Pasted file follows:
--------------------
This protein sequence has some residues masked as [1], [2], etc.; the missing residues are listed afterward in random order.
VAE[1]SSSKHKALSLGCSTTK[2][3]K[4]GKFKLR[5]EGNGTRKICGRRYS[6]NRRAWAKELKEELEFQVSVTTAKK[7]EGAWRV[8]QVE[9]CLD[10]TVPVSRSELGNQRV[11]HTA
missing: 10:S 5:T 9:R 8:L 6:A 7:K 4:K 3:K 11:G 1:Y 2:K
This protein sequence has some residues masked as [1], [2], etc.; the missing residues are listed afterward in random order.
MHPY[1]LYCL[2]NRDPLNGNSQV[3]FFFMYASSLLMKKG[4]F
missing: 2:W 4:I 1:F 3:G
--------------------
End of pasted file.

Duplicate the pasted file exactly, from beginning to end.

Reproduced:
This protein sequence has some residues masked as [1], [2], etc.; the missing residues are listed afterward in random order.
VAE[1]SSSKHKALSLGCSTTK[2][3]K[4]GKFKLR[5]EGNGTRKICGRRYS[6]NRRAWAKELKEELEFQVSVTTAKK[7]EGAWRV[8]QVE[9]CLD[10]TVPVSRSELGNQRV[11]HTA
missing: 10:S 5:T 9:R 8:L 6:A 7:K 4:K 3:K 11:G 1:Y 2:K
This protein sequence has some residues masked as [1], [2], etc.; the missing residues are listed afterward in random order.
MHPY[1]LYCL[2]NRDPLNGNSQV[3]FFFMYASSLLMKKG[4]F
missing: 2:W 4:I 1:F 3:G